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The COVID-19 pandemic has seen the return of so many things. Amazingly, one of these is gardening. The favorite hobby of your grandparents is making a comeback among the young and spry, and with good reason.
With movement restricted, people now have more time at home and many have picked up home-based activities. People are also increasingly seeing the benefits of having a kitchen garden to provide some of their food. Plus, gardeners swear by its restorative powers.
Given all these benefits you may be wondering how to get your garden. Also if you’re already involved, how do you improve at it. Follow these 4 tips and see your garden and skills blossom.
Is there a yard you walk past in your neighborhood that you admire? Several yards? Chances are there is a skilled gardening enthusiast living there. These are people that love to talk about their gardens, so the next time you see them working outside, stop and have a chat.
You can ask them questions about their plant choices, their garden themes and design, how they get their seeds, and the like. You can benefit from the sum of their years and experience, even their mistakes. As an added bonus, if they are amenable, you can ask them to come over and have a look at your garden and possibly make a few recommendations.
This isn’t the only way you can “talk” to gardeners. There are lots of great ways to meet like-minded folks. Social media is one. There are literally thousands of groups for plant and garden lovers and general advice. There are whole groups dedicated to a single plant. Pick one, or many according to your interests and join. You’ll get thousands of tips and good advice this way.
You can also talk to sales reps at your local gardening goods store. Look at channels that deal with gardening to see what show hosts recommend. You can also read books and magazines. With access to so many people and opinions, you can’t go wrong.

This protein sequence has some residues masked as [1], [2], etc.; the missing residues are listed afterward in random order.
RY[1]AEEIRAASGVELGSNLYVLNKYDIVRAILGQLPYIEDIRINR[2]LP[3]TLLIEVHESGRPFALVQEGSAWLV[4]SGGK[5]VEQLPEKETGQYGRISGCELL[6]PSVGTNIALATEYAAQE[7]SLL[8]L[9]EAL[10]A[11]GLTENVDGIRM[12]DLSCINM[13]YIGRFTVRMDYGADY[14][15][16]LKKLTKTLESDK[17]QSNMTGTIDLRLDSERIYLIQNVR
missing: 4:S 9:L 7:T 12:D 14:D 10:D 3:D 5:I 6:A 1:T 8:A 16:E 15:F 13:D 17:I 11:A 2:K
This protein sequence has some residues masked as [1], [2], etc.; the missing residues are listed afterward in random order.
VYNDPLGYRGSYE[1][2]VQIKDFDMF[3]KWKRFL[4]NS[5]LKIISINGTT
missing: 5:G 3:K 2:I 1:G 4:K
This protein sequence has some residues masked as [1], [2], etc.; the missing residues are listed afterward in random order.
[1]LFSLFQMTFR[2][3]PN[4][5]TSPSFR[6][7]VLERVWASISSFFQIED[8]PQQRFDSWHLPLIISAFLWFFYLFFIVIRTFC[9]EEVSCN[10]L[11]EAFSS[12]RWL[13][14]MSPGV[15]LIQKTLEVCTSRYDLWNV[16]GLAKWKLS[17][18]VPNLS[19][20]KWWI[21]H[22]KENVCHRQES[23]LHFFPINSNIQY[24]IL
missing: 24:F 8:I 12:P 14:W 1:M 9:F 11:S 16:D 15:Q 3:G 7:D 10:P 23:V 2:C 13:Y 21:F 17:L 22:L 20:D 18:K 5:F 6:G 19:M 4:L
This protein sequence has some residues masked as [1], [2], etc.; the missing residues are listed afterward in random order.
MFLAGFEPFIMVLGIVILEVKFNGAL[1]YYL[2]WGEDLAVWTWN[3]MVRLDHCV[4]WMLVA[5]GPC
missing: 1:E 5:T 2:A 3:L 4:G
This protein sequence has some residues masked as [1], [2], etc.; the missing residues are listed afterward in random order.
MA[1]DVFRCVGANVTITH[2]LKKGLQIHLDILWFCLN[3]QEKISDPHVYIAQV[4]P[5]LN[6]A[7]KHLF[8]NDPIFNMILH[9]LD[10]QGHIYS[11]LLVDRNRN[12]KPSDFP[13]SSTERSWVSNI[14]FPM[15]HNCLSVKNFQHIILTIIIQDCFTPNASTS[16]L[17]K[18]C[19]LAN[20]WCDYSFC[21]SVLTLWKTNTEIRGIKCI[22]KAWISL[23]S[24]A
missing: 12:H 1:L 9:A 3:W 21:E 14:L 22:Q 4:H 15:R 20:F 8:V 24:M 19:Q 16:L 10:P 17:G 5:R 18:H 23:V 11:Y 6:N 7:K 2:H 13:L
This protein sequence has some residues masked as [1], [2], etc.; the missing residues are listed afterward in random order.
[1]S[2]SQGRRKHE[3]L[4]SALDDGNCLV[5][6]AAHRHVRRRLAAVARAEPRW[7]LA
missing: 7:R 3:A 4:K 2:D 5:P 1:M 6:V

Take a look at your yard. How much space do you have to dedicate to a garden? What type of garden do you want and what plants do you intend to cultivate in it? Do you plan to grow special plants? Maybe you can consider greenhouses, which are ideal for recreating climatic conditions not found in your area. These questions are just to get you started thinking about design and themes for your own garden. You’ll be much better at gardening if you understand what is required for your particular type of garden.
For example, you can’t live in a hot and dry climate and want a garden full of plants that need gallons of water and little sunlight. That’s just setting yourself up for failure. The plants won’t grow well, and you’ll blame yourself for it. It will be best to stick to cacti, desert shrubbery, and hardscape for such a garden.
Part of acquiring skills as a gardener is understanding what is realistic, given the limitations you are working with.
If you listened to all those gardeners you spoke to, you will realize that you can’t be a great gardener alone. The weather has to cooperate. The plants have to cooperate, and the soil has to cooperate.
This is because everything starts with the soil. It’s what nourishes the plant. If you want to have great plants, you have to feed the soil, and the best gardeners know what their soil needs.
The best soil is loam. Loamy soil is that naturally dark, rich soil that you see on garden shows on TV. It also has a neutral pH, drains well, holds nutrients, and has enough oxygen. The other soils are sand, clay, and silt. If your yard has any of the last three, you have more work to do to grow healthy plants.
No one can develop gardening as a skill without building their overall patience. This is why gardeners are such relaxed people. Plants take time to be coaxed to their best and no matter what you do as a gardener, no matter your skill level, you can’t make them reach there before their time.
Allow gardening to teach you patience and funnel this back into your gardening practice and your daily life. Given the speed of modern life and how quickly it forces us to move, perhaps everyone should pick up gardening.
Your path as a gardener will take many turns. As you seek to become a better one, these 4 tips are a great place for you to start.
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